Temple Grandin — Getting the Job Done

Title: Temple Grandin - On Prepping People with Autism for Work. Image of Grandin in blue western shirt and darker blue tie with a backdrop of sunny green grass and trees

Temple Grandin, PhD, took the stage as the special guest of honor at a recent Los Angeles benefit for Autism Works Now. She’s an extraordinary author, professor, animal expert and speaker. Also on the bill: actor Ed Asner, whose son and grandson have autism. A multi-Emmy award-winner, he works as a tireless advocate for people along the spectrum. The night also featured rocker James Durbin, who was diagnosed with Tourette and Asperger syndromes at a young age, and went on to compete on American Idol. Behind the scenes at the Temple Grandin and Friends event, several people with autism worked on the production. ABILITY’s Stan Hoskins caught up with Grandin and Jane Sparango, Publicist, amid the festivities. Stan

Hoskins: This is a wonderful evening. Temple

Grandin: It is. These students are all working in a real venue, not a classroom. They’re getting to see how it feels to be professionals. I’m really concerned about people on the autism spectrum not getting into the workforce. Last week I was at Fermi National Accelerator Laboratory, where you’re gonna have people with Asperger’s who are hi functioning and undiagnosed, while on the other end of the spectrum you’ve got people who can’t dress themselves. People with autism tend to be good at one thing and bad at something else. There’s too much emphasis on the deficit, and not enough on building up the thing that a person is good at. For me it was art. That became the basis of the work that I did in cattle-handling facilities. Designing is art.

Hoskins: Tell me about your formative years.

Grandin: I was lucky to get early educational intervention, because I had no speech until I was four. Also growing up in the ‘50s, social skills were taught in a much more rigid way, and not just to kids on the spectrum. You were taught table manners and “Please” and “Thank you.” You learned how to take turns at games… That ended up helping me. A lot of smart kids today haven’t been taught how to shake hands correctly; they don’t know how to shop and don’t have basic skills. My mother had a really good sense of how to challenge me: When I was 13, she set up a little sewing job in the neighborhood. When I was 15, I cleaned horse stalls. I’d go out to my aunt’s ranch and take people on trail rides. I waited tables. I’m seeing too many kids on the spectrum who graduate high school, maybe even college, but have never done a single job. Learning work skills needs to start way before they graduate, I’d say by 13. In some states, Project Search has been successful: Students get job training for a whole year before they graduate high school. For instance, they may set up instruments for surgeries in a hospital.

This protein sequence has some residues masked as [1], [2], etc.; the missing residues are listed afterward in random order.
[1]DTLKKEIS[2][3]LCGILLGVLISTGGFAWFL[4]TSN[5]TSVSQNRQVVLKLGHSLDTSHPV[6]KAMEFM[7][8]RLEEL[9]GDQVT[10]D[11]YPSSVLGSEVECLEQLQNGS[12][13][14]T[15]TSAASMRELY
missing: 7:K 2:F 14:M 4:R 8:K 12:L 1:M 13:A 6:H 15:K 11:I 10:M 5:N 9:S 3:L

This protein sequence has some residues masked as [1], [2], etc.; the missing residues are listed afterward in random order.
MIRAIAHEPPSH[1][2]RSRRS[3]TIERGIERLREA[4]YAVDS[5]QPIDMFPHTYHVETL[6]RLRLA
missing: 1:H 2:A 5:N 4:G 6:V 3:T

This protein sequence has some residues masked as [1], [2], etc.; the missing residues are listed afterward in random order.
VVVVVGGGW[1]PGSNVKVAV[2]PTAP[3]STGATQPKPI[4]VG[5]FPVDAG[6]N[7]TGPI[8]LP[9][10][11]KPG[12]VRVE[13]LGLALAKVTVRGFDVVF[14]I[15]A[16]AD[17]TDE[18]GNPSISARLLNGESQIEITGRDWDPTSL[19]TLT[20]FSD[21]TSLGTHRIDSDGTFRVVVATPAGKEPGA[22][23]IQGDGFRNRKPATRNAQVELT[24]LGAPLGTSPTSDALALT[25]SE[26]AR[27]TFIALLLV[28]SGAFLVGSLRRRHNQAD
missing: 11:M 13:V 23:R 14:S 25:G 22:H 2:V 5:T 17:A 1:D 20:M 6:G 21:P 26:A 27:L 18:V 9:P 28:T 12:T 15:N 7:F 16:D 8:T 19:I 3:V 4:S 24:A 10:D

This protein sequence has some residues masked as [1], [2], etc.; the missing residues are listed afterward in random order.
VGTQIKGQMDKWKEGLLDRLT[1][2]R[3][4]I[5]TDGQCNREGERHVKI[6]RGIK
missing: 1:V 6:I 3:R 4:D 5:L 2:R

Hoskins: You’re talking jobs that teach skills and give a sense of purpose.

Grandin: Yes. We need to find “paper-route substitutes,” since the paper routes themselves are all gone. How about walking dogs for the neighbors? How about setting up chairs at the community center? When they’re 16, give them a little job at a grocery store. Now, unfortunately, there are people who think that if somebody who’s on the spectrum is really smart, that collecting shopping carts should be their whole career. No, it should not be a career, but a summer doing that teaches discipline and the responsibility of work. They’ve got to learn that.

Grandin sitting on the ground with her arms resting on her knees, surrounded by black Angus steer

Hoskins: Do you think this education needs to start at home?

Grandin: I’m saying, in general, that we’ve got to stretch these kids. There’s a tendency to baby and overprotect. I see too many situations where parents do all the talking for the kid. I’ve been in meetings where the mom starts in, “My son has a question,” and I go, “Wait a minute, your son’s gonna have to ask the question. Here’s the wireless mic,” and I get the child talk to the whole group. That’s when he finds out that he’s able to do it.

Another problem that we’ve got now in the schools is that they’ve taken out art, sewing, woodworking, cooking, theater, music… How’re you gonna find out if you like a musical instrument, if you never try one? I had a recorder when I was a child. I was a real dud at it, but I had access to it. I found out playing an instrument was not for me. But art was for me. And that was always encouraged. If I hadn’t had art when I was in elementary school, I would’ve hated school altogether. That made it worth going to. Art was the basis of my design work in the cattle industry.